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Morphological Instability of Metallic Surfaces: Adsorbate Induced Nanoscale Faceting

Published online by Cambridge University Press:  31 January 2011

Govind Gupta
Affiliation:
govindnpl@gmail.com, National Physical Laboratory, New Delhi, India
Robert Baier
Affiliation:
robert.baier@helmholtz-berlin.de, 2Helmholtz Zentrum Berlin für Materialien and Energien Abteilung Heterogene Material systeme, Berlin, Germany
Wenhua Chen
Affiliation:
chen@physics.rutgers.edu, Department of Physics & Astronomy, University of Rutgers, piscataway, New Jersey, United States
Hao Wang
Affiliation:
hao@physics.rutgers.edu, Department of Physics & Astronomy, piscataway, New Jersey, United States
Theodore E Madey
Affiliation:
madey@physics.rutgers.edu, Department of Physics & Astronomy, piscataway, New Jersey, United States
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Abstract

Heterogeneous catalysis is a field of major interest in the surface science and development of new supported model catalysts with a narrow size distribution. The possibility to create narrow size distributions is to use the faceted surface structures as self assembled templates on which metal nanoclusters can grow. In the present study, new aspects of adsorbate induced faceting and nanoscale phenomena on adsorbate-covered metallic surfaces are studied on atomically-rough morphologically unstable metallic fcc (Rh) and hcp (Re) surfaces. Formation of oxygen induced faceting of atomically-rough Rh (210) surface has been studied and characterized by means of LEED, STM and AES. The LEED studies confirm the formation of three sided faceted (nanoscale pyramidal structure) Rh(210) surface when the oxygen covered Rh surface annealed to temperature higher than 550K. The facet orientations of the nanopyramid are characterized as two {731} face and a reconstructed (110) face. The excess oxygen overlayer can be removed from pyramidal faceted Rh(210) surface via catalytic reaction at low temperature using CO oxidation or H2 reaction while preserving the pyramidal structure. The average size of the nanopyramids is observed to be dependent on annealing temperature and vary from 12nm to 21nm. The atomically resolved STM images confirm the LEED observations and also revealed that (110) face of nanopyramids exhibits various reconstructions (1×n, n = 2-4) depending on oxygen coverage. Further, oxygen induced nanoscale faceted Re (12-31) surface has been formed which consist of nano-trenches (two sided ridges) with facets in (11-21) and (01-10) direction. These two- sided faceted Re (12-31) surface is used as a template to grow gold nanostructures. Under controlled growth conditions, the gold induced nanostructures are formed on oxygen induced nano-trenched Re (12-31) surface. It is observed that gold grows in the form of islands on the faceted rhenium substrate i.e. at lower coverages (≥0.8ML), it forms 2D islands whereby for higher coverages 3D islands are formed on top of the nano-ridges. The surfaces morphology of the gold covered faceted Re surface changes drastically on annealing, for the temperature >870 K, gold atoms wet the rhenium template while annealing to higher temperature (˜970K) led to the development of a three sided nanopyramids. On further annealing to higher temperatures (>1100K) cause the complete destruction of the faceted structure. LEED and STM studies revealed that the gold induced three sided nanopyramids consists of two faces of original two sided ridges with (11-20), (01-10) orientation and an additional facet in (12-32) direction. The high resolution STM images revealed that the (12-32) facet of the nanopyramid is fully decorated with single atomic zigzag gold nanochain. These faceted surfaces can be potential template for heterogeneous catalysis and development of new supported model catalysts with a narrow size distribution.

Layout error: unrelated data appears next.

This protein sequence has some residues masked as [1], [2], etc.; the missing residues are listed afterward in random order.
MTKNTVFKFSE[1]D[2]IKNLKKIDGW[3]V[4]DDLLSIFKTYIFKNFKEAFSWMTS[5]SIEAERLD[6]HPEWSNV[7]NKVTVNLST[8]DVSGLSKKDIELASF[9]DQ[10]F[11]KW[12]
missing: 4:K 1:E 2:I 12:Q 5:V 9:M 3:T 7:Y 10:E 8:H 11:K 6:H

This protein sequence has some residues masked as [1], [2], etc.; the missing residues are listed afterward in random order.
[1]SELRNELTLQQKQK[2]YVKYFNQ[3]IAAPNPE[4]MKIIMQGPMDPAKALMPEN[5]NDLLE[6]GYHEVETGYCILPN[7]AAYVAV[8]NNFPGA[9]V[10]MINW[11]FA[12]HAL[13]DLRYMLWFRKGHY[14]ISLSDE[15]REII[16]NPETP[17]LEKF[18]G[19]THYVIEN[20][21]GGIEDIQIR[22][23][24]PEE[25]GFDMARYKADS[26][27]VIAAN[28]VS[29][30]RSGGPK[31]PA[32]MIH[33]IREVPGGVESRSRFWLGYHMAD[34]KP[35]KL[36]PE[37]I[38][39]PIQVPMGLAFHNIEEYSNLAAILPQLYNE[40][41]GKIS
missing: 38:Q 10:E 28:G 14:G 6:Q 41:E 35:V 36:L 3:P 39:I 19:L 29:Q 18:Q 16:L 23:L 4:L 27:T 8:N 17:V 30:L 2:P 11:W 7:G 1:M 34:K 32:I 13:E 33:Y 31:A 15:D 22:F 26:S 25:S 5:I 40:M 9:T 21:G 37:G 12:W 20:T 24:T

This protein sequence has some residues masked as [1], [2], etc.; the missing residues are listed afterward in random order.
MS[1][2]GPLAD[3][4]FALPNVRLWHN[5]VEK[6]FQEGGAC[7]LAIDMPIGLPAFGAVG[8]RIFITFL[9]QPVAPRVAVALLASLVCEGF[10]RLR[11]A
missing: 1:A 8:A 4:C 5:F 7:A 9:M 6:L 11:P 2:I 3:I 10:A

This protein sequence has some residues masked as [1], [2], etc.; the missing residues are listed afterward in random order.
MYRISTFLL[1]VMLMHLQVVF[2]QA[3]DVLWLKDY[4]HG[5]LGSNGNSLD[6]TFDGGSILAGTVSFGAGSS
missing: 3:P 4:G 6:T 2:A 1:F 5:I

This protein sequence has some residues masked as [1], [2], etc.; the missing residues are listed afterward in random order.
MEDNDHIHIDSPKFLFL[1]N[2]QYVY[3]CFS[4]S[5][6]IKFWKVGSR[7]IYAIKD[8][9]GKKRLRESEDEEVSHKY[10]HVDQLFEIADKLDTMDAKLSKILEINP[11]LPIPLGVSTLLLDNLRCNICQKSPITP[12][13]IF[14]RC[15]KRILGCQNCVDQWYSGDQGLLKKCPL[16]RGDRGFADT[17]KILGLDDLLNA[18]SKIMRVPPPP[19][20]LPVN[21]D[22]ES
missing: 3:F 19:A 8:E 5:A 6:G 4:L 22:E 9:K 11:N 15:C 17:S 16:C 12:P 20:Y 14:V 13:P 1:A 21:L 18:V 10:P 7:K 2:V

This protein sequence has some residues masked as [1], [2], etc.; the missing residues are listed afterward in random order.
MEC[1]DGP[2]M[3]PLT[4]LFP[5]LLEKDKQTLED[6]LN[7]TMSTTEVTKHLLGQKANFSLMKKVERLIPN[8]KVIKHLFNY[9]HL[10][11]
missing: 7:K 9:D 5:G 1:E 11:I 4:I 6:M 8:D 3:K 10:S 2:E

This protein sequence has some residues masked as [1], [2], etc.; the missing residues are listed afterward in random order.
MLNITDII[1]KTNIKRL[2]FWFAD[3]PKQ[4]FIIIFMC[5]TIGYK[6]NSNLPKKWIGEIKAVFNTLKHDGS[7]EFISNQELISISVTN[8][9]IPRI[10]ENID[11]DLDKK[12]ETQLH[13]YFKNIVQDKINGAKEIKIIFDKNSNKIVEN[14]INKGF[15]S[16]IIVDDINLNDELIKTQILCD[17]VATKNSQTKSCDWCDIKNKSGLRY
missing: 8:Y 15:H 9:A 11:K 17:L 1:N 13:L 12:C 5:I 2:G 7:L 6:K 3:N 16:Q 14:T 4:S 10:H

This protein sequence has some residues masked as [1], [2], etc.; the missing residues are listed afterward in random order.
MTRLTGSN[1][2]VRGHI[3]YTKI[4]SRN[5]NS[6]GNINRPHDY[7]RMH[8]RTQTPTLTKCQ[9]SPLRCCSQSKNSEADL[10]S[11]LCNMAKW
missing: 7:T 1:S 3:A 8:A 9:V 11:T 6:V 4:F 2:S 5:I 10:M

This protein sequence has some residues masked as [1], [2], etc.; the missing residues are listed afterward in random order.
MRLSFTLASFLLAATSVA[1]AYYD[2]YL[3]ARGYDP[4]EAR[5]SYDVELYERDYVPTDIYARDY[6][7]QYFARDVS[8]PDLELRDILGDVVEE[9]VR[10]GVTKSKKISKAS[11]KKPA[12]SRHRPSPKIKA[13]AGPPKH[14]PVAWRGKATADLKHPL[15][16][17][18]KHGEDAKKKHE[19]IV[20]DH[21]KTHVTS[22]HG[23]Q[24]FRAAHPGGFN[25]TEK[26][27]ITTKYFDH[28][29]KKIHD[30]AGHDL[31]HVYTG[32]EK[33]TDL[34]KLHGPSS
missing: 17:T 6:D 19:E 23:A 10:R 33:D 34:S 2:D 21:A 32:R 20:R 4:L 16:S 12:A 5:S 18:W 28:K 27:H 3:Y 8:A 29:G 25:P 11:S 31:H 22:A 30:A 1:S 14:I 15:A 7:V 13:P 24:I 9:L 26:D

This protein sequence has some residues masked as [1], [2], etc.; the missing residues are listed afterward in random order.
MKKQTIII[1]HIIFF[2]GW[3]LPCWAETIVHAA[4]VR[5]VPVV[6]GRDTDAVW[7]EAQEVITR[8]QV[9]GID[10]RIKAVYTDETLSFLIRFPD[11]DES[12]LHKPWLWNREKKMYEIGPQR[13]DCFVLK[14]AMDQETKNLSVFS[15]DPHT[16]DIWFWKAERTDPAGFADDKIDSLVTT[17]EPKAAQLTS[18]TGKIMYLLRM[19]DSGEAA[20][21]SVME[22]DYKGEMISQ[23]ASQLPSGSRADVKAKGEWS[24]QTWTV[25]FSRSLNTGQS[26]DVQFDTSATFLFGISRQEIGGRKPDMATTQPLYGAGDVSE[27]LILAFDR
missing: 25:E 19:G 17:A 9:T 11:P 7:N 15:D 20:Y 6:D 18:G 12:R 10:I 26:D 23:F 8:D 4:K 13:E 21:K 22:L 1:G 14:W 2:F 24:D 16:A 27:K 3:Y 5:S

Type
Research Article
Copyright
Copyright © Materials Research Society 2010

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References

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